national senior health Fair San Juan Senior Center, 5701 Tamburo- 9:00am to 12:00pm, Information (915) 772-8365 A health fair in celebration of “National Senior Health Day” on Wednesday, May 30th, 2018. Providing free flu and Pneumonia vaccinations sponsored by the El Paso Fire Department, health screenings, games, presentations, and senior health literature available. Lunch provided for
those registered with the Country Nutrition Program at San Juan Senior Center. Concessions will be available through the Advisory Board. FriEnDly sEnior CEnTEr Pat O’Rourke Rec Center 901 N. Virginia St. El Paso, TX 79902 Mon-Fri 9:00am - 2:00pm • Ages: 60+ • Socialize, make friends. • Table games, loteria, billiards, table tennis. • Walking club in the gym 10:30 11:00am. • Senior nutrition program providing a 1/3 Required Dietary Allowance noon time meal to El Pasoans 60 years of age or older.
oshEr liFElong lEArning insTiTUTE olli AT UTEP El Paso’s Premier UniversityBased Learning and Social Program for Seniors • OLLI is a not-for-profit organization run by members, providing continuing education on the UTEP campus for those over age 50. • Come for the intellectual stimulation; stay for the people. •OLLI provides learning opportunities to enhance the quality of life and the health and wellbeing of adults. • The OLLI experience allows older learners to be an integral part of the UTEP campus experience. Continues on next page
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Things to do this Summer ... Continued from page 7 • The atmosphere at OLLI is relaxed and informal: sharing knowledge and ideas and forging friendships. No tests or pressure...just the sheer joy of learning. • Choose from up to ten courses per week, most from 1:30 pm to 4:45 pm. • Most classes are 90 minutes long, once a week for six weeks. • Science, music, art, history, politics, exercise, language, literature, and more. • Pay one registration fee per semester, not per class. • OLLI at UTEP is part of a national network of Osher Lifelong Learning TOPICAL INDEX Art Appreciation -ART OF THE BRITISH COUNTRY
HOUSE -WHO'S AFRAID OF MODERN ART -THE MAGICAL ART OF 19TH CENTURY -IMPRESSIONISM - THE GLORIOUS ART OF 19TH CENTURY POST IMPRESSIONISM -THE ART OF JAPAN Body,Mind,spirit -INTRODUCTION TO VIKING AND SAXON SPIRITUALITY -IMPROVE YOUR BALANCE TO PREVENT FALLS -CHI GONG/TAI CHI -MEDITATION AND THE POWER OF POSITIVE -SAFE AROMATHERAPY FOR HEALTH AND BEAUTY -EASY VINYASA YOGA I -DEVELOPING A RELATIONSHIP TO THE IMPOSSIBLE -GRASPING THE SPARROW'S TAIL -MEDITATION, MINDFULNESS AND THE MENTAL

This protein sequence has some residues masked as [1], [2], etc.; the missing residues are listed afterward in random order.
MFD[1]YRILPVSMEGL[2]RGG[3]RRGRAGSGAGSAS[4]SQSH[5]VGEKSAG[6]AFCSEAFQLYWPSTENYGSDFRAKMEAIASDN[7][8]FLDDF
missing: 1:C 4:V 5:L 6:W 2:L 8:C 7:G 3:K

GARDEN -EASTERN AND WESTERN MEDICINE
MONOTHEISM -PROVERBIAL WISDOM -THEATRE APPRECIATION
Clases en Español -EUTRAPELICA CLASE PARA HACERTE DORMIR
language -PROGETTO ITALIANO (A1-A2) FOR BEGINNERS -CONVERSATIONAL SPANISH; BUILDING A REAL LIFE -BRIDGE (PART 1) - A FRENCH CULTURAL EVENT FOR BEGINNERS
Computer & Tech -IF YOU CAN MAKE A PEANUT BUTTER SANDWICH YOU CAN PROGRAM A COMPUTER -SOCIAL MEDIA - BUILDING YOUR CONFIDENCE! Culture -WOMEN, MEDIA, AND POLITICS -CHINA: YESTERDAY, TODAY, AND TOMORROW -JOURNEY THROUGH THE CRIMINAL MIND -LET'S CELEBRATE RUSSIAN STYLE! Current Affairs -SENIORS -PROTECT YOUR LEGAL RIGHTS -OUR CHANGING WORLD GUEST SPEAKERS hand-on Arts -REPUJADO/METAL EMBOSSING CLASS A -REPUJADO/METAL EMBOSSING CLASS B -PHOTOGRAPHY PROJECT -PAINTING ABSTRACTS -LANDSCAPES IN OIL I -LANDSCAPES IN OIL II history -GREAT WOMEN IN THE HISTORY OF RUSSIA -AMERICANA MUSIC REDUX -A SKEPTICS GUIDE TO AMERICAN HISTORY (VIDEO CLASS) - THE WOMEN OF SMELTERTOWN, ORPHAN TRAINS AND THE "DARK AND DASHING HORSEMEN" -THE SOURCE OF THE WHITE NILE humanities -BEFORE THERE WAS
literature -HOW TO FALL IN LOVE WITH POETRY -CONTEMPORARY BOOKS (FICTION, NON-FICTION, AND DRAMA) -WILLIAM SHAKESPEARE'S AS YOU LIKE IT -THE POETRY OF LOSS -TOM LEA’S WONDERFUL COUNTRY Media -DARK COMEDY IN FILM -PERFECTION IN HOLLYWOOD: 1939 CLASSICS -THE SUSPENSE OF THE THRILLER: HITCHCOCK AND BEYOND -FILM NOIR: ENCORE Music RECORDER ENSEMBLE Music Appreciation -GREAT AMERICAN COMPOSERS -COPLAND AND MAHLER -UP FROM THE UNDERGROUND: THE RISE AND FALL OF PUNK ROCK -GREAT FRENCH COMPOSERS science -THE HUMANITY OF MATHEMATICS -FAKE SCIENCE PAST AND PRESENT
NEED MORE INFORMATION? CALL (915)747-6280 www.olliatutep.org
MYMATURETIMES.COM MAY 2018 PAGE 9
Landmark Alzheimer’s Study Urgently Seeks Hispanic Volunteers Study focuses on early detection of Alzheimer’s disease and tracking it over time Hispanics are 1.5 times as likely to develop Alzheimer's disease
More than 5 million Americans are currently suffering from Alzheimer’s disease, and scientists expect this number to triple by 2050. Experts say that Hispanics 1.5 times more likely than white Americans to develop the disease. A momentous scientific study focused on early detection of Alzheimer’s disease, and tracking it over time, seeks healthy volunteers without memory problems, as well as people who have mild memory problems, and those who have been diagnosed with mild dementia due to Alzheimer’s disease. The prestigious Alzheimer’s Disease Neuroimaging Initiative – or ADNI – funded by the National Institutes of Health, is one of the largest and longest running Alzheimer’s disease trials in history. Now in the third phase of trials, researchers are studying how quickly things like reasoning and the ability to perform certain functions change in the aging brain. Researchers need to better understand the disease progression in order to speed the pace of